July 12, 2012
Other participants include 500 startups, Trinity Ventures, Wieden + Kennedy; Jason Mendelson and Jason Seats join Board of Directors
PORTLAND, Ore., July 12 — Cloudability, the only way to easily manage and monitor all of your cloud costs in one place, today announced that it has closed a Series A investment round of $8.7 million, led by the Foundry Group. Other participants in the round include 500 Startups, Trinity Ventures and Wieden + Kennedy. Additionally, Cloudability has announced that Jason Mendelson, Managing Director for Foundry Group, and Jason Seats, Managing Director of TechStars Cloud and the founder of Slicehost, have joined its Board of Directors.
Cloudability is rapidly expanding its overall operations in response to an increasing demand for scalable cloud cost management. The Series A round will help further expand its engineering and marketing teams, build out new, advanced features and accelerate platform development and additional cloud-service integrations. Cloudability is making cloud computing and hybrid IT models cost-effective and manageable for all companies – from SMBs to large, enterprise organizations.
"Cloud and hybrid IT models can offer companies of all sizes tremendous value and cost savings when used correctly," said Mat Ellis, founder and CEO of Cloudability. "However, costs can easily get out of control if not managed wisely. Many companies use multiple cloud vendors and accounts, developers turn on and off instances outside of management's knowledge, reserved instances are not always used for maximum ROI, and much more – Cloudability simplifies cost management and monitoring for the full spectrum of cloud computing."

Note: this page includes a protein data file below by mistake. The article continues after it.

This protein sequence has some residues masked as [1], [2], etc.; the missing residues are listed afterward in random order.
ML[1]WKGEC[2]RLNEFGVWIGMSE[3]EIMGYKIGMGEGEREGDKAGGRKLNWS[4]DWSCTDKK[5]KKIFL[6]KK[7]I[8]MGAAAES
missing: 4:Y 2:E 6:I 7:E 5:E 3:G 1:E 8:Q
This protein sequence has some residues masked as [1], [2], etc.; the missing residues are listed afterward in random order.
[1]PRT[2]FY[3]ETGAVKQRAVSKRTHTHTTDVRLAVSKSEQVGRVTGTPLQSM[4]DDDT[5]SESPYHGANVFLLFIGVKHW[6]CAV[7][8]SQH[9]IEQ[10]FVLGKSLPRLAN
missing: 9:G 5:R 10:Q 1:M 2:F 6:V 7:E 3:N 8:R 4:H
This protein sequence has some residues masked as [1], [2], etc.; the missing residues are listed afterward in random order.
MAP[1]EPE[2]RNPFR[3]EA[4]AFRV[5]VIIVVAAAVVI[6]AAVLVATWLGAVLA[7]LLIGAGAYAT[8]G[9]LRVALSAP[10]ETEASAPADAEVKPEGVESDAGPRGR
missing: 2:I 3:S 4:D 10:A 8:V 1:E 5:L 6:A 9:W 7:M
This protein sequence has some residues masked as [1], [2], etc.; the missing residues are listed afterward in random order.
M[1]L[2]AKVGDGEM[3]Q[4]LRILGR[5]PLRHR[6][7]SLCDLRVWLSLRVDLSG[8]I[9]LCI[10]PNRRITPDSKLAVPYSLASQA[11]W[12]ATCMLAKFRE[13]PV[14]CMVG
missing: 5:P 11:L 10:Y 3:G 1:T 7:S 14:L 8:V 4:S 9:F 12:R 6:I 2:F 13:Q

"Organizations use a variety of different cloud vendors for their operations, and Cloudability is the only cost manager on the market to integrate with nearly all of them," said Jason Mendelson at Foundry Group. "Cost and ROI are still a major barrier for companies and their IT departments, but Cloudability makes it possible to make the most out of the cloud. Its executive team, technology and overall usability have set them a part as a true leader for the advancement of cloud computing."
According to a recent survey, 53% of respondents believe that cloud computing is more cost effective than in house infrastructure, and creates a less complex IT workflow, which shows sentiment for cloud computing gaining positive traction. Cloudability provides the tools necessary to get the most value out of cloud computing and streamlines the management of cloud usage and costs for improved IT workflow within any organization.
Since its launch in 2011, Cloudability has grown to over 15 employees and tracks over $123 million in cloud spend for over 3000 customers, in over 80 countries around the world. It has continued to expand its breadth of cloud integrations, and now enables customers to track all of their accounts, be it IaaS, PaaS and/or SaaS, from over 90 cloud vendors. Cloudability is free to use.